What Work Needs To Know For Parents of ill or Premature babies

Posted: Tuesday September 26 2017

By: Abbie Coleman

Acas has published new advice this week, to assist employers in supporting staff who have given birth to premature or ill babies.  There are over 95,000 premature or sick babies born each year in the UK and most employers don’t really know what to do, nor do the parents affected.

By Jodie Hill

What Work Needs To Know For Parents of ill or Premature babies

I have tried to summarise this here for you all.

What does premature mean?

The NHS defines premature babies as those born before 37 weeks gestation. There are 3 sub-categories of premature babies:

  • Extremely preterm (before 28 weeks)
  • Very preterm (before 32 weeks)
  • Moderate to late preterm (32-37 weeks)

Some babies will be born full-term (37 weeks onwards) but sick.  These babies may have an infection, need treatment for jaundice, or have been born with a condition which makes them sick or means that they require urgent /significant medical attention.  Specialist care is provided for premature or sick babies usually in a specialist new-born (neonatal) unit.  

What is the employee responsible for?

The employee needs to ensure that the MAT B1 certificate is provided to her employer.  This certificate enables a pregnant women and new mothers to claim Statutory Maternity Pay from her employer or Maternity Allowance from the Department for Work and Pensions.  The certificate is normally given to the mother around the time of her 20 week scan and it confirms:

  • the pregnancy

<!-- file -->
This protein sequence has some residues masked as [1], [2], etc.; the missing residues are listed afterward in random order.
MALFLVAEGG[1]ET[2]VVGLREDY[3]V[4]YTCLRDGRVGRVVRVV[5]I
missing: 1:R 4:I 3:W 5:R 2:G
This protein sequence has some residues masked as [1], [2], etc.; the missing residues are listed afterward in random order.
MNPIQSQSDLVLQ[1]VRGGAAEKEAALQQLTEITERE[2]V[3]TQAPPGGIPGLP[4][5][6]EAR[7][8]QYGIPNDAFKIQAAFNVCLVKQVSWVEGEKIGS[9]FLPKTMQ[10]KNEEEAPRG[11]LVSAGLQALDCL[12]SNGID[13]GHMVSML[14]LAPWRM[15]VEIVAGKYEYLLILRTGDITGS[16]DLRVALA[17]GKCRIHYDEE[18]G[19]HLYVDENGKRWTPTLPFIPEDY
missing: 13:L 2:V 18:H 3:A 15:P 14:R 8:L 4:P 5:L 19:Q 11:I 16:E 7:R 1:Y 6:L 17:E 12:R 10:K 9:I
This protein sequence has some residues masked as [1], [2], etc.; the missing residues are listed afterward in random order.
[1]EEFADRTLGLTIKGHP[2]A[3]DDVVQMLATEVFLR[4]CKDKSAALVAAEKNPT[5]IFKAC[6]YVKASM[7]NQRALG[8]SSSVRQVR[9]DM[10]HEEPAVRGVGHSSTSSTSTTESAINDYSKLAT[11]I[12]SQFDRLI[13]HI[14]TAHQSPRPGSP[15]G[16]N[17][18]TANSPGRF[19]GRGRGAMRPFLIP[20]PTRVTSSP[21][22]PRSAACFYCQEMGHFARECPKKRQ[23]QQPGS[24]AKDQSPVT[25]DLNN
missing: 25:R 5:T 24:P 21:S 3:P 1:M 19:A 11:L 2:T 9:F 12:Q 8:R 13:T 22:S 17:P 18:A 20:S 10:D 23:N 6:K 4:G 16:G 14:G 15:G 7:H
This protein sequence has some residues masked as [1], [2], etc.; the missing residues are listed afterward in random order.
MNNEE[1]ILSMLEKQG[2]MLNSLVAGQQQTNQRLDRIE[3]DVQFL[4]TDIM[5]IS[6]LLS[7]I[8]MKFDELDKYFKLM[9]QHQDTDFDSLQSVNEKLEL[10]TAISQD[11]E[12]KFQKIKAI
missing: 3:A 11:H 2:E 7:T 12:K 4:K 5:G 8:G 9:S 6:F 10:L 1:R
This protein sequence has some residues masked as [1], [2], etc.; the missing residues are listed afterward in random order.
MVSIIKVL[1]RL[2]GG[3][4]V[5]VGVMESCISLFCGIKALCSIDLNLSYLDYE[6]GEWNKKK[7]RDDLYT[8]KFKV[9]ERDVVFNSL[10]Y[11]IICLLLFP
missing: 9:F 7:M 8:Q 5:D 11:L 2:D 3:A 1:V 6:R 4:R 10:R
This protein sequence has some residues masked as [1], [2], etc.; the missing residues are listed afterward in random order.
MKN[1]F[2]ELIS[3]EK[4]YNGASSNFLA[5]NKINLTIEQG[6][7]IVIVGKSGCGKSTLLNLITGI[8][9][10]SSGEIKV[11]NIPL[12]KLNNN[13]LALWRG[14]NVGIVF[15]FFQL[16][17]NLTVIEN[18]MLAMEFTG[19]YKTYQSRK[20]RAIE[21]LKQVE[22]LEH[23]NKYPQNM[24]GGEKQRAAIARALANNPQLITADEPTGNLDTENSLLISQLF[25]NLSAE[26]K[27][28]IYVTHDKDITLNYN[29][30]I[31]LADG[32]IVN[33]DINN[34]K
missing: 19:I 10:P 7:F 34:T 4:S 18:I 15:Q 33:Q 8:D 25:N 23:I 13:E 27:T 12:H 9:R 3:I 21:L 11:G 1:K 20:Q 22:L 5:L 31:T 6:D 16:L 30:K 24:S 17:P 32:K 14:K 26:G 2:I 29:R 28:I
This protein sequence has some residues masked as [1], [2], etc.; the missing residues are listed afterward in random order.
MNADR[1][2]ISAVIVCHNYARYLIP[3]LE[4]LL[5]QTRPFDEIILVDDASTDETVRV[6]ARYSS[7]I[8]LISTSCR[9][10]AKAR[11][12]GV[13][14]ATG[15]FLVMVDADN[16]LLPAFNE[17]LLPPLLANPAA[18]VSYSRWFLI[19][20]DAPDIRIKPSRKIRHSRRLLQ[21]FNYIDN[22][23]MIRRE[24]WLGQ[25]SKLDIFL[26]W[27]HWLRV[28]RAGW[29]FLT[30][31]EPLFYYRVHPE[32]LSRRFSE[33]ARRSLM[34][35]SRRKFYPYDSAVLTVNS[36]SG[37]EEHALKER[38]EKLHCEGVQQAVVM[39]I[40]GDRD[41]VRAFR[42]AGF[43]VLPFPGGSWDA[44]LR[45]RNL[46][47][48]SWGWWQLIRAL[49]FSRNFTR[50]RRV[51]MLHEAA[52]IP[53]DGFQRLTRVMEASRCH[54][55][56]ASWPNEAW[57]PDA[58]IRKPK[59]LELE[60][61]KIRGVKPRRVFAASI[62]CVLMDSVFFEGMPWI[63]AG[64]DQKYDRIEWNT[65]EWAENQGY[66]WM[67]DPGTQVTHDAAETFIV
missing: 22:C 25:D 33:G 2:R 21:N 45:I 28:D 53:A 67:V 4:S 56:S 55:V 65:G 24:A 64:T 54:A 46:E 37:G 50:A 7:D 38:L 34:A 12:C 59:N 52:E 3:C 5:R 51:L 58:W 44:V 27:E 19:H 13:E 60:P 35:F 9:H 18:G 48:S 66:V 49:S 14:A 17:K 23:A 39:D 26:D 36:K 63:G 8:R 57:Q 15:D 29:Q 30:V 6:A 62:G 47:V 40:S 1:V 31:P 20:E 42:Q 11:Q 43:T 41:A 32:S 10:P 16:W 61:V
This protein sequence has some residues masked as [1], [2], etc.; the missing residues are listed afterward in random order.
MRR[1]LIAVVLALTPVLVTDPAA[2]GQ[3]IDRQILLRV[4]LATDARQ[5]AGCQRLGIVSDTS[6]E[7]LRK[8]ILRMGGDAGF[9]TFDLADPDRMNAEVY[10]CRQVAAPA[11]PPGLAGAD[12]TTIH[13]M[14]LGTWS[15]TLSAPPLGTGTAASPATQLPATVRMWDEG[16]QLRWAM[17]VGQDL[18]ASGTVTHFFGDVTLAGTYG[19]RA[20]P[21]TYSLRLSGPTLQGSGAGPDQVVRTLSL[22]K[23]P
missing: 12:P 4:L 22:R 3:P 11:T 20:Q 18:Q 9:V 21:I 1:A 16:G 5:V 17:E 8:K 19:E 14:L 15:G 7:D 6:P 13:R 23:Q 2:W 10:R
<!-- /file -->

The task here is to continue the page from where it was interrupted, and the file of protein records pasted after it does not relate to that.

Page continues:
• the expected week of birth
  • or the actual date of the birth if completed after the birth

Payment of Statutory Maternity Pay or Maternity Allowance cannot normally start until the mother has given the certificate to her employer/the Department for Work and Pensions.

How can an employer support the parents following the birth

There are various things an employer can do to help the parents following the birth:

Sensitively remind the mother about the need to produce the MAT B1 – the mother may have been unable to obtain and complete the MAT B1 form before the birth, for example because the baby is born prematurely or the mother or the baby is sick.  Or due to the stressful situation the mother may have forgotten the need to produce the certificate.  Either way the delay in providing the certificate means that the mother will not receive Statutory Maternity Pay/Maternity Allowance until the form can be provided.

Consider helping the employee to meet unexpected costs by providing a loan, salary advance or access to in-company schemes such as benevolent funds – both parents can have significant extra expenses at this time, for example travel and parking costs connected to hospital visits and care costs for other children they have and who they are unable to care for themselves whilst their baby is in the neonatal unit.

Communicating with the employee is important – but it should be done with care.  Employers should ask parents if they are happy to be contacted and the best way to do this, for example by email, text or phone.  Employers should ask the parents what they would like them to tell their colleagues about the situation – good support for parents can make a big difference and offers of support from colleagues could include:

  • lifts to and from the hospital
  • home cooked food
  • an offer of help with additional childcare

Support for Fathers

Fathers and partners of the mother may also need their employer to be flexible regarding them taking time off as they will want to support their partner as well as be with the baby at this difficult time.  Employers may want to remind fathers and partners who are eligible for Paternity Leave and Pay that they can take this leave within 8 weeks of the actual date of birth or within 8 weeks of the date that the baby was due to be born if they prefer (as some fathers may prefer to take Paternity Leave after the baby is home).